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After reading the article History of Entropy on Wikipedia, I noticed that it mentioned Carnot running into problems with entropy. I understand that entropy was fleshed out later by Clausius, but with respect to Carnot, what experiment did he perform that gave him reason to believe there was something else (although he didn't actually figure it out). I'm not looking for any answer that includes Boltzmann and probability, or any answer that includes the word "chaos".

TLDR: What did Carnot do or see that made him think there was something missing? What happened, possibly through an experiment or even thought experiment that made him realize things weren't adding up?

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Carnot was not talking about thermodynamics in the same way that Clausius was. Carnot saw the fundamental action as a fluid substance (caloric) being manipulated into motion between a hot place and a cold place. He saw fire as a motive power that could push caloric from one place to another and thus perform work. It was all about "la grande chute du calorique" for Carnot, (the great fall of caloric). Thermodynamics as imagined by Clausius, Maxwell, and others, would abandon the idea of caloric and instead put into place a kinetic theory of heat that called into question the nature of heat itself.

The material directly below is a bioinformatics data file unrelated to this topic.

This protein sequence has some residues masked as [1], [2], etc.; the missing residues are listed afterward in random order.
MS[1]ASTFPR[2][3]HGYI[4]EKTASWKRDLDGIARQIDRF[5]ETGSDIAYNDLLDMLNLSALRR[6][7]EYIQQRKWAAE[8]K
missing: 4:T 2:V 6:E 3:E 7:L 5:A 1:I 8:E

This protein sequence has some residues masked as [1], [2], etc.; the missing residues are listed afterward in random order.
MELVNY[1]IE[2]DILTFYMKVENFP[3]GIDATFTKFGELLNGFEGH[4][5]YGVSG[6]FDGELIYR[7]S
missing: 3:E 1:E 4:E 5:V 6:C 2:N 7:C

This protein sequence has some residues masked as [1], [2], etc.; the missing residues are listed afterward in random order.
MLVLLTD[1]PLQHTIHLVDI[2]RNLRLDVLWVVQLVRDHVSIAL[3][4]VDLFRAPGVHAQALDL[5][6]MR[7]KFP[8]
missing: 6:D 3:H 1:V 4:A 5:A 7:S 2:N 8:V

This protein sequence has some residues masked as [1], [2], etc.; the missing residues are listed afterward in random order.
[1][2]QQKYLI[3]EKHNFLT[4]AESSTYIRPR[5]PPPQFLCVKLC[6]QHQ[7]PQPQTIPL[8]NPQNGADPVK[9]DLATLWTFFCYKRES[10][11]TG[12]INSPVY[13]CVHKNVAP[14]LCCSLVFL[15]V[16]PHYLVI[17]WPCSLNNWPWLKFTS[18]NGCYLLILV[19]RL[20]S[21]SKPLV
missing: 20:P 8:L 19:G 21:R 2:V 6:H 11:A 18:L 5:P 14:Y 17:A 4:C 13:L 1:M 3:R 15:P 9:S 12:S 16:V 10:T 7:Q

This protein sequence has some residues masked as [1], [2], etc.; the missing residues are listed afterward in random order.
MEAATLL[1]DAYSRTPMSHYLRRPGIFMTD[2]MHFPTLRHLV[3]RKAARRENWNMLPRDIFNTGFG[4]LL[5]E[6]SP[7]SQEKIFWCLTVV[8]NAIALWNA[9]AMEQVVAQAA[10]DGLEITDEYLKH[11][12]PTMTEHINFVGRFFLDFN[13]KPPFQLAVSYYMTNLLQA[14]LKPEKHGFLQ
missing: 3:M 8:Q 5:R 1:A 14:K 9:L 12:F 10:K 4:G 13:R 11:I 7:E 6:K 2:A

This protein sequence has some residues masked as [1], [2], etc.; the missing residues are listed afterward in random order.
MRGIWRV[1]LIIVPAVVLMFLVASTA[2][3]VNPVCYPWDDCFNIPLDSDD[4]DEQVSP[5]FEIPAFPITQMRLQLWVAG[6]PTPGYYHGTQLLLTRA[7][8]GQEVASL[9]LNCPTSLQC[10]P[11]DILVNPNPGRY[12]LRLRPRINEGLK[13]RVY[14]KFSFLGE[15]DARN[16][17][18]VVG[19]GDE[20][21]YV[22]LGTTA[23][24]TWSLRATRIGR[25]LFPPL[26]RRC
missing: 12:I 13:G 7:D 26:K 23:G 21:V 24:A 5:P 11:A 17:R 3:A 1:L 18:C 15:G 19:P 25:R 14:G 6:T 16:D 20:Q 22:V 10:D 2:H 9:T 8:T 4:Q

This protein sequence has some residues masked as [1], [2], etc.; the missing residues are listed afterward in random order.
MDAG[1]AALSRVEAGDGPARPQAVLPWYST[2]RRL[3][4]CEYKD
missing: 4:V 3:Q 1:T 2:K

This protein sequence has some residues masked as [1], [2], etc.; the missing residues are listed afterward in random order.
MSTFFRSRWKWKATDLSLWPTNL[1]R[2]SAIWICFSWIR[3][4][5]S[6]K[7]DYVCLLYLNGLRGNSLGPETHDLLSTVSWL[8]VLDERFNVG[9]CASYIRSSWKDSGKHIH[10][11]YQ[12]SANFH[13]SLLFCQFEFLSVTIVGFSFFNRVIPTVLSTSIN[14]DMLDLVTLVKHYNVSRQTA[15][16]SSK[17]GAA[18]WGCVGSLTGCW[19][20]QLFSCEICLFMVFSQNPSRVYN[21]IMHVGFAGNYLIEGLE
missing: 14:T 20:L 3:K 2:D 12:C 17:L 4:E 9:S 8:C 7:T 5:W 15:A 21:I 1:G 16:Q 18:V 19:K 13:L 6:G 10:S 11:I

The closest we might come to saying that Carnot "saw" entropy would be if he saw some of his caloric being lost, or if he saw some breakdown in the ability of heat to move it. And it is true that on p. 114 of his "Reflexions" when he calculates the motive power of burning coal, he adjusts (by half) his calculation in order to be conservative. It is not heavily theorized beyond accounting for the difference between theory and practice. But this is really not the same thing as entropy as Clausius framed it.

This is all in his Reflexions, available in Google books.

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Carnot did not make any experiments, his work was purely theoretical. He constructed an idealized model of a heat engine, called "Carnot's cycle", and deducted a formula for maximal theoretical efficiency. Second Law of Thermodynamics was not formulated yet at that time. Wikipedia article on Nicolas Leonard Sadi Carnot explains his work pretty well, and the work itself is available in English.

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  • $\begingroup$ So are you saying the Wikipedia article is wrong? It seems to contradict what you said $\endgroup$ – J. LeMoine Dec 11 '16 at 23:03

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